PBC is desirable but sadly not workable as a universal mechanism. It wasn't in the 1990s, and it isn't now

Practice-based commissioning: the triumph of hope over experience?

Ten years ago this week, the 1997 general election was partly fought over whether GPs should be fundholders. With hindsight, it may seem odd that such an arcane aspect of NHS architecture was invested with such ideological salience.

But at the time fundholding divided the political parties and split the medical profession down the middle. Half of GPs were animated in its defence; the other refusenik half wanted it 'fixed' - in the way that a vet 'fixes' a randy tomcat.

For an incoming Labour government committed to 'abolishing the internal market while keeping the purchaser-provider split', it was GP fundholding that went. The British Medical Association and royal colleges were duly grateful.

With hindsight I think we threw out the baby with the bathwater. The hope was that entrepreneurial ex-GP fundholders would sustain their energy inside the new primary care groups, so their efforts benefited all.

But rather than a rising tide lifting all boats, many of the most innovative GPs simply gave up. Budgets were replaced by committees. The effort-reward ratio worsened. And this most transactional group of health professionals spotted the fact that there was more money to be made in personal medical services than in commissioning, and off they went.

But wind the clock forward 10 years, and we may now be in danger of making the exact opposite mistake: to invest the idea of GP practice-based commissioning with almost magical powers, representing the answer to the NHS's manifold weaknesses in commissioning.

For now we find both government and opposition, as well as both the National Association of Primary Care and the NHS Alliance (once bitter enemies), all arguing that if only we had practice-based commissioning on an industrial scale, our prayers would be answered.

Yet the inconvenient truth (as Al Gore might put it) is that practice-based commissioning is desirable but sadly not workable as a universal commissioning mechanism. It wasn't in the 1990s, and it isn't now.

Why? For starters there is now greater appreciation of the fact that someone - other than GPs - needs to proactively commission primary care itself. There are also key economies of scale in the specialist techniques needed to move commissioning beyond generalised blather, so the science-to-art ratio improves dramatically. And perhaps most importantly, the unavoidable reality is one of widely varying GP capability and motivation.

As I argued in my column last month: optimistically assume perhaps half of all GPs could be seriously interested in commissioning activities. And optimistically assume perhaps two-thirds of all GPs could be competent commissioners. The combined probability is therefore that only a third of GPs will be both willing and able to make practice-based commissioning deliver in the way that its advocates suggest.

All of these factors were true last time round too, which is why even after six years of crossing GPs' palms with silver, by 1997 still only half of them were in fundholding, and on aggregate fundholders controlled only 15 per cent of the NHS budget.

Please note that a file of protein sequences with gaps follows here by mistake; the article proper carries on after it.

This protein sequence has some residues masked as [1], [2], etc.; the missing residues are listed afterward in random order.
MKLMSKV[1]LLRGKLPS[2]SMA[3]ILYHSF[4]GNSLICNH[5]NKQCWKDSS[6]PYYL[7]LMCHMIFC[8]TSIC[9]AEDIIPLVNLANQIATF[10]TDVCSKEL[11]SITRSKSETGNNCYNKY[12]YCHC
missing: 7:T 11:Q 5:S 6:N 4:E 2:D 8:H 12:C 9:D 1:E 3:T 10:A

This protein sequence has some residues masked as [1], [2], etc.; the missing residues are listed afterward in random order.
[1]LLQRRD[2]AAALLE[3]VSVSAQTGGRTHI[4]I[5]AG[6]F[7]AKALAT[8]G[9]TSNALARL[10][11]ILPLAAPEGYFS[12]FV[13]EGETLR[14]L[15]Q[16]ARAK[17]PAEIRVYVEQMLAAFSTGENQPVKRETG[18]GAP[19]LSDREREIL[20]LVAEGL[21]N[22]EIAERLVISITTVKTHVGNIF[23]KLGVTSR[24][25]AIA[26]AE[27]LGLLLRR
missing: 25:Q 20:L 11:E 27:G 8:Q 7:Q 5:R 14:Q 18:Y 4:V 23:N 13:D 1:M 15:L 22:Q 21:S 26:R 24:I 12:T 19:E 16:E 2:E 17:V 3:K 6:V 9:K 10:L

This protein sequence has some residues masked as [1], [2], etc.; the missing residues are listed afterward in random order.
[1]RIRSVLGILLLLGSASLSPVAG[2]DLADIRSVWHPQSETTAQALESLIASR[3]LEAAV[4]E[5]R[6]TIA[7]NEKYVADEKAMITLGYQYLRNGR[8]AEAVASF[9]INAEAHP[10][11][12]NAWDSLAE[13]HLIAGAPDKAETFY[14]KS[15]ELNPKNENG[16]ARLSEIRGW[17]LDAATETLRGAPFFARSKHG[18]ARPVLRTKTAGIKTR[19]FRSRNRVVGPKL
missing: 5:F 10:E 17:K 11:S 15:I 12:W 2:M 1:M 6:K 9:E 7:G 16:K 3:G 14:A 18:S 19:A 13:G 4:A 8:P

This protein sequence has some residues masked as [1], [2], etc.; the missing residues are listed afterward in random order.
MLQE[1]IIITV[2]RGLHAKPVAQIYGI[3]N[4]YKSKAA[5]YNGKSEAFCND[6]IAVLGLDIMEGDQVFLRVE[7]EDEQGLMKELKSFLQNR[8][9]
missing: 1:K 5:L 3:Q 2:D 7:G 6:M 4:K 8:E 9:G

What's more, in two important ways the prospects are actually worse this time round. First, the expected pay-off to an individual GP from assuming commissioning responsibilities is lower under practice-based commissioning than it was under fundholding. That's because by reducing the financial distortions of key aspects of fundholding, the new scheme has correspondingly weaker opportunities for personal financial gain. Second, the opportunity cost to an entrepreneurial GP of spending time on commissioning has shot up.

There is now far more money to be made by the income-maximizing practice in sweating the quality and outcomes framework, in taking over neighbouring practices in sweetheart deals with the PCT, or in providing intermediate care services mostly immune from the chill winds of transparent competition that hospitals are beginning to face.

So here is the double whammy. In those urban parts of the country where the quality of primary care is highly variable, the prospects for widespread competent GP commissioning are decidedly mixed.

But in better-off parts of the country where the quality of general practice is typically high, their earnings from alternative sources have sky-rocketed, meaning the price of inducing GPs to commission may now exceed the theoretical value of having them do so.

Indeed the most pessimistic among us go further and point out worrying signs that in the rush to embed GP-led commissioning, in places GPs are merely using it as an opportunity to form local cartels capable of channelling taxpayers' cash to their own, for-profit practices through the supply of substitute secondary care or diagnostic services - entirely immune from normal procurement rules or fair and transparent competition.

At this point let me repeat: GP engagement in commissioning is highly desirable to support clinically meaningful pathway redesign, help manage scarce clinical resources, and lead needed change in service configuration. So I believe we should strive wholeheartedly to support GPs in these tasks.

But there is no contradiction in expressing strong support for the idea of practice-based commissioning while taking a long cool look at its arguably low likelihood of success over the coming years as the main driver of commissioning in large parts of the country.

Wikipedia lists over 50 different types of cognitive bias. In the debate on practice-based commissioning, it is perhaps the most prevalent bias of all that we've got to watch out for: wishful thinking. -

Simon Stevens is chair of UnitedHealth Europe and visiting professor at the London School of Economics. Simon_L_Stevens@uhc.com